What is the point of realism? The world is familiar to me; show me something new.
Toronto is beginning to look like the science fiction landscapes of the eighties. At midnight in the rain, Yonge Street at Dundas Square from the inside of a mid-size four-door Saturn looks everything like a shot from the inside of Deckard’s flying cop car in Ridley Scott’s Blade Runner. The monumental Gap ads and oversize neon logos now compete with artificially bright TV screens, all mounted at odd angles on the corners of towering, aging skyscrapers, while at street level twenty-four-hour storefronts serve cheap noodles to the poor. Somewhere behind the thumping rhythm of the wipers you’re pretty sure you just heard a sultry Japanese chick whispering about the new jobs on Mars, in just the same way you want her to say, “Feel my breasts. Please.”
I digress. Was that Toronto, or Tokyo? No, that was Hollywood.
It only proves I’m middle-aged that I remember when Kubrick’s 2001 opened and everyone gasped at the way the future would look. Because, of course, if you forget about the mysticism, it pretty much looks like old hat by now. However, that’s not a bug, it’s a feature. Without being dazzled by the style of the surface, now you can see how realistic it is. Now it’s like watching an entire NASA shuttle mission in real time on satellite TV.
Unless the computer decides to kill you, or the ship blows up. Which would be completely unrelated events, I’m sure. I’m pretty sure.
What would freak out Philip K. Dick more than knowing he’d inadvertently aided Arnold Schwarzenegger in becoming a major American politician? Only that we’re still talking about him. We’re still talking about you, Phil. Even your death won’t stop us. Boo!
When William Gibson wrote Neuromancer in the early eighties, it was clearly science fiction. When Pattern Recognition was released last year, it was obviously realism. What’s cool about Gibson is, he still wears the sneakers. He hasn’t changed. The context has.
The inference from all this: science fiction is ahead of its time. That’s its job. Those who do it know this, and some of them are famous for it. I know, I know, there’s a legion of hacks out there. It depresses me.
When I was a kid, my father and I watched the moon landing live on television. He’d grown up in Montreal and told me then that when he was a kid they’d all run outdoors when an airplane flew over, to marvel at it. Now here he was sitting with me watching a guy step onto the moon. In real time. He was overwhelmed by the rate of change he’d witnessed with his own eyes. He’d watched the birth of aviation, the death of the gas airship and the rise of the telephone, radio, television, communism. A remarkably twentieth-century list. But he didn’t live to see the Soviet Union fall, or the Internet rise.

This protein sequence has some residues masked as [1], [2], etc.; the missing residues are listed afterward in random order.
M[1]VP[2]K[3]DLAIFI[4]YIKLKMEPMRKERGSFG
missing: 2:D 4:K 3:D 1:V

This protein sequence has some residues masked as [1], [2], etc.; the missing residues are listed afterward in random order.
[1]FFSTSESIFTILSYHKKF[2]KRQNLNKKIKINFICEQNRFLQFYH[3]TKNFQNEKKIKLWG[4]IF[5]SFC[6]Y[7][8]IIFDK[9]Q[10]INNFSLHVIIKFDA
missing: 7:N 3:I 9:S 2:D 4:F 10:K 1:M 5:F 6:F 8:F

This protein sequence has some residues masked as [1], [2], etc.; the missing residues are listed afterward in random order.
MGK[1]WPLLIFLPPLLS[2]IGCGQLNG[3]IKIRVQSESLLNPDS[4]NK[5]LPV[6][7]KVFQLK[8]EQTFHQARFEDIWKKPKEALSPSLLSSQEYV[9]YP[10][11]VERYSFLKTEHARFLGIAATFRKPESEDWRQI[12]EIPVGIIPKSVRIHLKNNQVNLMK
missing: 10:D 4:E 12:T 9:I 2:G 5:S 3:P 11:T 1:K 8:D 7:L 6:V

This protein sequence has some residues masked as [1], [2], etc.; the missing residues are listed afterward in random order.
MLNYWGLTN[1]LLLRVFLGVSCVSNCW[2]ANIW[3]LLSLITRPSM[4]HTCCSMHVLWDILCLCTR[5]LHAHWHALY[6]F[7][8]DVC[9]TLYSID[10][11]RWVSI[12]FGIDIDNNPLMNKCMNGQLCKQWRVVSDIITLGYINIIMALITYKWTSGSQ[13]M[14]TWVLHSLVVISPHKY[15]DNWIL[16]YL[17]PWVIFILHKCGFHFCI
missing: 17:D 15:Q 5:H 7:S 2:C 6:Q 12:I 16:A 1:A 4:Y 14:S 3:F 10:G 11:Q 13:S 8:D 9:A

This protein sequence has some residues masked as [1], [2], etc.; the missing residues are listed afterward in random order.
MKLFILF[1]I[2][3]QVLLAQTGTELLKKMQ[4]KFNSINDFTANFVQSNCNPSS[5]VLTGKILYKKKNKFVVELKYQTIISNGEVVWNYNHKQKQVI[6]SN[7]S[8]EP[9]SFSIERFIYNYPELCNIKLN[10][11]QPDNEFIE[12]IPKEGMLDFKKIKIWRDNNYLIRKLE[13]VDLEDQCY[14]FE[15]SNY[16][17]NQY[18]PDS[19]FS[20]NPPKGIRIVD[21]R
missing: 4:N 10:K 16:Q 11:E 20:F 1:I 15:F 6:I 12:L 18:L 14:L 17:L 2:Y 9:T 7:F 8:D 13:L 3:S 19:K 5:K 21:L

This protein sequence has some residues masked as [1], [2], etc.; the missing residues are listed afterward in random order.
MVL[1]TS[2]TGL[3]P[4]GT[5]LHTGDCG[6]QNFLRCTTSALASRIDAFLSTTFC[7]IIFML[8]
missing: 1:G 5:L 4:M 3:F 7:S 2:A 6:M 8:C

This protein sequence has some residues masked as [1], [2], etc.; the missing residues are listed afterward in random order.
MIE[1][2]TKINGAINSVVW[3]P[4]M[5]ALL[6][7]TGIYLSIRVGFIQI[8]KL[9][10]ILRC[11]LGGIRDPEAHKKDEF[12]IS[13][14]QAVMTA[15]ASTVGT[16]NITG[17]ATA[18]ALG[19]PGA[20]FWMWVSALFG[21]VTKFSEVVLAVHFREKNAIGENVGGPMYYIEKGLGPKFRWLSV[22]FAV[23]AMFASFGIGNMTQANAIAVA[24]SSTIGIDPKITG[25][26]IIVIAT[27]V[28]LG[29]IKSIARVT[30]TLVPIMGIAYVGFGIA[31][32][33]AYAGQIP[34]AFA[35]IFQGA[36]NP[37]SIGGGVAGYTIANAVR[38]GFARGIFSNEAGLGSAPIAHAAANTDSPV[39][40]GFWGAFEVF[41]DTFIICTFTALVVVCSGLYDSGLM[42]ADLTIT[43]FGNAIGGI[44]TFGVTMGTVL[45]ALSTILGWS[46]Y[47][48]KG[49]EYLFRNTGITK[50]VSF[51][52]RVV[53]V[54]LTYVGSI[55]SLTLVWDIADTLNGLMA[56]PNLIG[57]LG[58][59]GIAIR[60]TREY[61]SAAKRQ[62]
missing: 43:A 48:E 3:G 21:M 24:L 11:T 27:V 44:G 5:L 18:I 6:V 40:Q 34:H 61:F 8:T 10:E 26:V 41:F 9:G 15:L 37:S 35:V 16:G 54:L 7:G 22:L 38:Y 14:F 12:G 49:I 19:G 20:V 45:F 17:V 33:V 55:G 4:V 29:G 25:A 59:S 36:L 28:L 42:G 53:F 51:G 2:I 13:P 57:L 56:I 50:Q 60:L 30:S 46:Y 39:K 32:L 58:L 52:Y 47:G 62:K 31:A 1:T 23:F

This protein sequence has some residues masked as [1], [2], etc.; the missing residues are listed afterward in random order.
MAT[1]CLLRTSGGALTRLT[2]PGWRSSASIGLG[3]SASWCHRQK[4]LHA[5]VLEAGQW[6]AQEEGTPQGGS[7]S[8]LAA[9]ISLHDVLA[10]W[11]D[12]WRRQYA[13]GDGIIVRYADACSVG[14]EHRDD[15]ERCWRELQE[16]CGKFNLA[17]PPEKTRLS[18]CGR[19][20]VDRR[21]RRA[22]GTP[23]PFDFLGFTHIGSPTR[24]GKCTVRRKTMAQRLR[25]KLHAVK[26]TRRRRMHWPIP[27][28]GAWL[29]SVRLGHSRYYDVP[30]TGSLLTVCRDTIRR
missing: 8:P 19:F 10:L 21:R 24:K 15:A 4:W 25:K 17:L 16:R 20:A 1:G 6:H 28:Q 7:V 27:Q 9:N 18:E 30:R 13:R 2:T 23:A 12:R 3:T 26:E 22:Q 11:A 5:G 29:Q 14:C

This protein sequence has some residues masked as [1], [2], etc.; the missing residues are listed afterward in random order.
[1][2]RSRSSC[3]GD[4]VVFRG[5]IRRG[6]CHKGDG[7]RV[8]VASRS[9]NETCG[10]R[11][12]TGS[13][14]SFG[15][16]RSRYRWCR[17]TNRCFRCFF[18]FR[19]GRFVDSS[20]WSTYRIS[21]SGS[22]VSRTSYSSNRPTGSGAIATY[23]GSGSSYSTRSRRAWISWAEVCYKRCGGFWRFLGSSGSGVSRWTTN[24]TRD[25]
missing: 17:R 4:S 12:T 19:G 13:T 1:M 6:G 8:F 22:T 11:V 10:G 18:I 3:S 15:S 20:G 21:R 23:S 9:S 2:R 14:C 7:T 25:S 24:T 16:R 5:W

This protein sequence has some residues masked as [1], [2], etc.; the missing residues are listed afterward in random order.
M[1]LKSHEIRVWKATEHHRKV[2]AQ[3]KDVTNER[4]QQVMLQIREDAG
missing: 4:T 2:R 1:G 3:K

By contrast, my son, whose birth we are this week awaiting, will wonder what life was like before we all globalized and converged.
Real life is every bit as full of unbelievable romance as the cheapest pulp novel. What’s nice about the pulp novel is that it never tries to sucker-punch you the way real life does.
On the other hand, all too often the so-called Literary Novel just lulls you to sleep.
Once in a while a really good slap in the face gets published as literary fiction. Just recently Houellebecq’s Elementary Particles was both lauded and derided for this (I’m in the cheering section over here), but does anyone else agree with me that it’s science fiction?
Meanwhile, I’ve been following a story in the media about how an unelected leader of an undemocratic nation is waging an illegal war on an unarmed country. And the population of that undemocratic nation gets mad when the price of the commodity they agreed to kill people for, initially on trumped-up charges and afterward with false justifications, doubles in cost. But now it’s too late. Invisible enemies require first the legalization and then the privatization of complete surveillance. I’m sure you can see where this hackneyed plot is going. Vintage: 1984.
I hate realism. It just seems so false.
Michel Basilières, a novelist and new father based in Toronto, is the author of Black Bird. His column on alternative literature, The Outer Edge, appears monthly.